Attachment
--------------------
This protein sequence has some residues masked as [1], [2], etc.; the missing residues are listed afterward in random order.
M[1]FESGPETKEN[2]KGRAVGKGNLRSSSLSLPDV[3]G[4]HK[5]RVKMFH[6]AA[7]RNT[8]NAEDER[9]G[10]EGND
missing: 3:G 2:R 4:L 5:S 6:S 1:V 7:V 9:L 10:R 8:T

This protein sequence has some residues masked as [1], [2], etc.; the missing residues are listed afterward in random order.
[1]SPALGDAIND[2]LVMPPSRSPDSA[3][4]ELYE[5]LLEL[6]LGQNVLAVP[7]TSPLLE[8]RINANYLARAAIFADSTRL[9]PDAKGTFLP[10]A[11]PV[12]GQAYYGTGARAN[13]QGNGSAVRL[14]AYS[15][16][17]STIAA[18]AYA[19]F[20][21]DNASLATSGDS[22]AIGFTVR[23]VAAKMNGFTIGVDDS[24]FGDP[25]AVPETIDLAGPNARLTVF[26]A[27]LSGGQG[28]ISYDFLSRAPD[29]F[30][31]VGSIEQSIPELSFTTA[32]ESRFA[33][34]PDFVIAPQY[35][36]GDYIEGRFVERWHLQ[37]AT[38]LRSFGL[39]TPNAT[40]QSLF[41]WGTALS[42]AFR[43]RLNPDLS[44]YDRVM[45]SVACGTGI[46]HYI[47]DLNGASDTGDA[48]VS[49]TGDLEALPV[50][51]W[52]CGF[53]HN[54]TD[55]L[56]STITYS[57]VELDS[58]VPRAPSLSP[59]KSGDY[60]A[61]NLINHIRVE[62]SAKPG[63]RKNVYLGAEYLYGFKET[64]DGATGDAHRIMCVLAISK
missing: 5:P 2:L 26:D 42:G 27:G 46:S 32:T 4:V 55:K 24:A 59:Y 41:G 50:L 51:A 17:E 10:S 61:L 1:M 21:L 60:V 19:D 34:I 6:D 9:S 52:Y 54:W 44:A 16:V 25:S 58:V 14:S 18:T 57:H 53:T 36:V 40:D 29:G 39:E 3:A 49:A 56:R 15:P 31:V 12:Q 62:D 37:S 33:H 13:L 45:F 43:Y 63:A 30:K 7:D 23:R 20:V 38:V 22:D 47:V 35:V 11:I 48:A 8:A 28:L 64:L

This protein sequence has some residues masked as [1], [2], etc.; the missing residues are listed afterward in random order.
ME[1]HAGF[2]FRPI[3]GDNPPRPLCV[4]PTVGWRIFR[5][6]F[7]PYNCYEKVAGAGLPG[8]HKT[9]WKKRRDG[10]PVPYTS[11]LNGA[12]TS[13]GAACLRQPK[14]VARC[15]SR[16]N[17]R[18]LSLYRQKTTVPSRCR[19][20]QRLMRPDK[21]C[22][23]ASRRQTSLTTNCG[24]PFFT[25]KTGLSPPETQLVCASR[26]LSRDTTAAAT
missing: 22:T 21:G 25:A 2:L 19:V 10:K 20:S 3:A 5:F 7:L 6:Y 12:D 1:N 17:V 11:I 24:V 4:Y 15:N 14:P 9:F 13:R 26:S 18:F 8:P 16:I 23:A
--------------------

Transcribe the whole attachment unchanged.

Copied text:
This protein sequence has some residues masked as [1], [2], etc.; the missing residues are listed afterward in random order.
M[1]FESGPETKEN[2]KGRAVGKGNLRSSSLSLPDV[3]G[4]HK[5]RVKMFH[6]AA[7]RNT[8]NAEDER[9]G[10]EGND
missing: 3:G 2:R 4:L 5:S 6:S 1:V 7:V 9:L 10:R 8:T

This protein sequence has some residues masked as [1], [2], etc.; the missing residues are listed afterward in random order.
[1]SPALGDAIND[2]LVMPPSRSPDSA[3][4]ELYE[5]LLEL[6]LGQNVLAVP[7]TSPLLE[8]RINANYLARAAIFADSTRL[9]PDAKGTFLP[10]A[11]PV[12]GQAYYGTGARAN[13]QGNGSAVRL[14]AYS[15][16][17]STIAA[18]AYA[19]F[20][21]DNASLATSGDS[22]AIGFTVR[23]VAAKMNGFTIGVDDS[24]FGDP[25]AVPETIDLAGPNARLTVF[26]A[27]LSGGQG[28]ISYDFLSRAPD[29]F[30][31]VGSIEQSIPELSFTTA[32]ESRFA[33][34]PDFVIAPQY[35][36]GDYIEGRFVERWHLQ[37]AT[38]LRSFGL[39]TPNAT[40]QSLF[41]WGTALS[42]AFR[43]RLNPDLS[44]YDRVM[45]SVACGTGI[46]HYI[47]DLNGASDTGDA[48]VS[49]TGDLEALPV[50][51]W[52]CGF[53]HN[54]TD[55]L[56]STITYS[57]VELDS[58]VPRAPSLSP[59]KSGDY[60]A[61]NLINHIRVE[62]SAKPG[63]RKNVYLGAEYLYGFKET[64]DGATGDAHRIMCVLAISK
missing: 5:P 2:L 26:D 42:G 27:G 46:S 32:T 4:V 55:K 24:A 59:Y 41:G 50:L 51:A 17:E 10:S 61:L 1:M 21:L 60:V 19:D 34:I 6:D 9:S 52:Y 54:W 44:A 16:V 25:S 58:V 14:S 18:T 57:H 53:T 36:V 40:D 29:G 39:E 3:A 49:A 56:R 15:P 31:V 12:Q 62:D 37:S 33:H 13:L 45:F 43:Y 63:A 30:K 7:D 23:R 20:V 38:V 22:D 47:V 35:V 11:I 48:A 8:A 28:L 64:L

This protein sequence has some residues masked as [1], [2], etc.; the missing residues are listed afterward in random order.
ME[1]HAGF[2]FRPI[3]GDNPPRPLCV[4]PTVGWRIFR[5][6]F[7]PYNCYEKVAGAGLPG[8]HKT[9]WKKRRDG[10]PVPYTS[11]LNGA[12]TS[13]GAACLRQPK[14]VARC[15]SR[16]N[17]R[18]LSLYRQKTTVPSRCR[19][20]QRLMRPDK[21]C[22][23]ASRRQTSLTTNCG[24]PFFT[25]KTGLSPPETQLVCASR[26]LSRDTTAAAT
missing: 22:T 21:G 25:A 2:L 19:V 10:K 20:S 3:A 5:F 7:L 6:Y 12:D 1:N 17:V 11:I 24:V 4:Y 15:N 14:P 9:F 13:R 26:S 18:F 8:P 16:I 23:A